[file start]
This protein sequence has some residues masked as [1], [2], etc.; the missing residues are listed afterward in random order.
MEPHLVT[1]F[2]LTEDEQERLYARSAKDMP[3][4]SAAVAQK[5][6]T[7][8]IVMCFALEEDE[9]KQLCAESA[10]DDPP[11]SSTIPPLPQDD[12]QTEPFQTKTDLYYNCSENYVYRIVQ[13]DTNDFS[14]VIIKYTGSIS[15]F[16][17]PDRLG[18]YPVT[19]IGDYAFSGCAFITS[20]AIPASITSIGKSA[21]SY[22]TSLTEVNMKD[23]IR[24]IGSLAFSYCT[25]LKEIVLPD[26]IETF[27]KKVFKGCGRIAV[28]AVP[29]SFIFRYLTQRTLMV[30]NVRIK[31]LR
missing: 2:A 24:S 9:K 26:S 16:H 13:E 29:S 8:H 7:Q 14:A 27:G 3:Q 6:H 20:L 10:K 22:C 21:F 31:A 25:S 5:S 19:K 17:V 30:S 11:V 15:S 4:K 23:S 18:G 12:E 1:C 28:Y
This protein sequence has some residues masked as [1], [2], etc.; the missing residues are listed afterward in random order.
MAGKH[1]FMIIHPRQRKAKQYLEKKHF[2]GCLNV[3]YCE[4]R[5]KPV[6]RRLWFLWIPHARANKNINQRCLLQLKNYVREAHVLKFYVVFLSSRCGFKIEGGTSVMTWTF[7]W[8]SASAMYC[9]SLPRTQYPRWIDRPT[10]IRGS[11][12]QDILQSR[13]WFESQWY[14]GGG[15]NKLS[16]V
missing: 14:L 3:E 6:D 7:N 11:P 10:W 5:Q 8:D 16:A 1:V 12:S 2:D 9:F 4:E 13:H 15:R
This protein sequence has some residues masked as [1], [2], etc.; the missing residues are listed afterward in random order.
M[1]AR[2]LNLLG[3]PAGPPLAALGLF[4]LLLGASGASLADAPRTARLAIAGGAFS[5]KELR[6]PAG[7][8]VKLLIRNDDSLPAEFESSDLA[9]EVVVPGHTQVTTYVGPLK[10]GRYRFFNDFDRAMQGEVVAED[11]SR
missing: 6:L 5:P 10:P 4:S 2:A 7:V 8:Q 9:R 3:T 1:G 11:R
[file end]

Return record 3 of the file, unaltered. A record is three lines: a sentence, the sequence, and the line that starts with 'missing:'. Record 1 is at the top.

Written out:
This protein sequence has some residues masked as [1], [2], etc.; the missing residues are listed afterward in random order.
M[1]AR[2]LNLLG[3]PAGPPLAALGLF[4]LLLGASGASLADAPRTARLAIAGGAFS[5]KELR[6]PAG[7][8]VKLLIRNDDSLPAEFESSDLA[9]EVVVPGHTQVTTYVGPLK[10]GRYRFFNDFDRAMQGEVVAED[11]SR
missing: 6:L 5:P 10:P 4:S 2:A 7:V 8:Q 9:R 3:T 1:G 11:R